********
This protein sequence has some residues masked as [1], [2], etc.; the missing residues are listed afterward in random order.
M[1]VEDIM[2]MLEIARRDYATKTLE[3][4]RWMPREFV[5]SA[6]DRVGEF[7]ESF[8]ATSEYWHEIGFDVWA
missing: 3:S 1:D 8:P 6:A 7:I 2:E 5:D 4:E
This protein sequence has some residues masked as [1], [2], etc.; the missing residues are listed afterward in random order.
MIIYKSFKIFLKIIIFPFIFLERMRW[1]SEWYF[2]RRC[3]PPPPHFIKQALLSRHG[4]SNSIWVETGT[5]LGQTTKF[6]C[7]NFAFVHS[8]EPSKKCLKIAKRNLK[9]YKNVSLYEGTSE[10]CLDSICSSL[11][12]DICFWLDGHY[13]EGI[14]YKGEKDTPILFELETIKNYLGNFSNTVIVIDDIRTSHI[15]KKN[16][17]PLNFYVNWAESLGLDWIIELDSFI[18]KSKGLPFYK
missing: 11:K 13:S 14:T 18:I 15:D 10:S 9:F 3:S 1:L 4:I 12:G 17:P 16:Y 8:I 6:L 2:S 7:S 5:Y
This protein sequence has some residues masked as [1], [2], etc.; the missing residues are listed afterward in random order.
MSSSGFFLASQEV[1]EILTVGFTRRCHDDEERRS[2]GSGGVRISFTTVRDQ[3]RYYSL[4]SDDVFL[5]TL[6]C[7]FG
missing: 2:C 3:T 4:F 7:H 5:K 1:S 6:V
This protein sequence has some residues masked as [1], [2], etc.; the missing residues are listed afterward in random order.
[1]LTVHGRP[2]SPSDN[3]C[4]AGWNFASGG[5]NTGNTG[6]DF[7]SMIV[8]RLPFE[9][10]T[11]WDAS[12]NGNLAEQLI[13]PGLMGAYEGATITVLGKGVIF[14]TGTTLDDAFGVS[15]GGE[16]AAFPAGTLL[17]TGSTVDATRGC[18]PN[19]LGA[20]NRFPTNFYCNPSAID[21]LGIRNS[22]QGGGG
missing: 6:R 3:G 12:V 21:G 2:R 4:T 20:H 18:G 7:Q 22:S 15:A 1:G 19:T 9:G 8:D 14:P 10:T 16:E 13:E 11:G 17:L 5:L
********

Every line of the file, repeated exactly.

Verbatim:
This protein sequence has some residues masked as [1], [2], etc.; the missing residues are listed afterward in random order.
M[1]VEDIM[2]MLEIARRDYATKTLE[3][4]RWMPREFV[5]SA[6]DRVGEF[7]ESF[8]ATSEYWHEIGFDVWA
missing: 3:S 1:D 8:P 6:A 7:I 2:E 5:D 4:E
This protein sequence has some residues masked as [1], [2], etc.; the missing residues are listed afterward in random order.
MIIYKSFKIFLKIIIFPFIFLERMRW[1]SEWYF[2]RRC[3]PPPPHFIKQALLSRHG[4]SNSIWVETGT[5]LGQTTKF[6]C[7]NFAFVHS[8]EPSKKCLKIAKRNLK[9]YKNVSLYEGTSE[10]CLDSICSSL[11][12]DICFWLDGHY[13]EGI[14]YKGEKDTPILFELETIKNYLGNFSNTVIVIDDIRTSHI[15]KKN[16][17]PLNFYVNWAESLGLDWIIELDSFI[18]KSKGLPFYK
missing: 11:K 13:S 14:T 18:I 15:D 10:S 9:F 3:S 1:L 4:I 12:G 17:P 16:Y 8:I 6:L 2:S 7:S 5:Y
This protein sequence has some residues masked as [1], [2], etc.; the missing residues are listed afterward in random order.
MSSSGFFLASQEV[1]EILTVGFTRRCHDDEERRS[2]GSGGVRISFTTVRDQ[3]RYYSL[4]SDDVFL[5]TL[6]C[7]FG
missing: 2:C 3:T 4:F 7:H 5:K 1:S 6:V
This protein sequence has some residues masked as [1], [2], etc.; the missing residues are listed afterward in random order.
[1]LTVHGRP[2]SPSDN[3]C[4]AGWNFASGG[5]NTGNTG[6]DF[7]SMIV[8]RLPFE[9][10]T[11]WDAS[12]NGNLAEQLI[13]PGLMGAYEGATITVLGKGVIF[14]TGTTLDDAFGVS[15]GGE[16]AAFPAGTLL[17]TGSTVDATRGC[18]PN[19]LGA[20]NRFPTNFYCNPSAID[21]LGIRNS[22]QGGGG
missing: 6:R 3:G 12:V 21:G 2:R 4:T 20:H 18:G 7:Q 22:S 15:A 1:G 19:T 9:G 8:D 14:P 10:T 16:E 13:E 11:G 17:L 5:L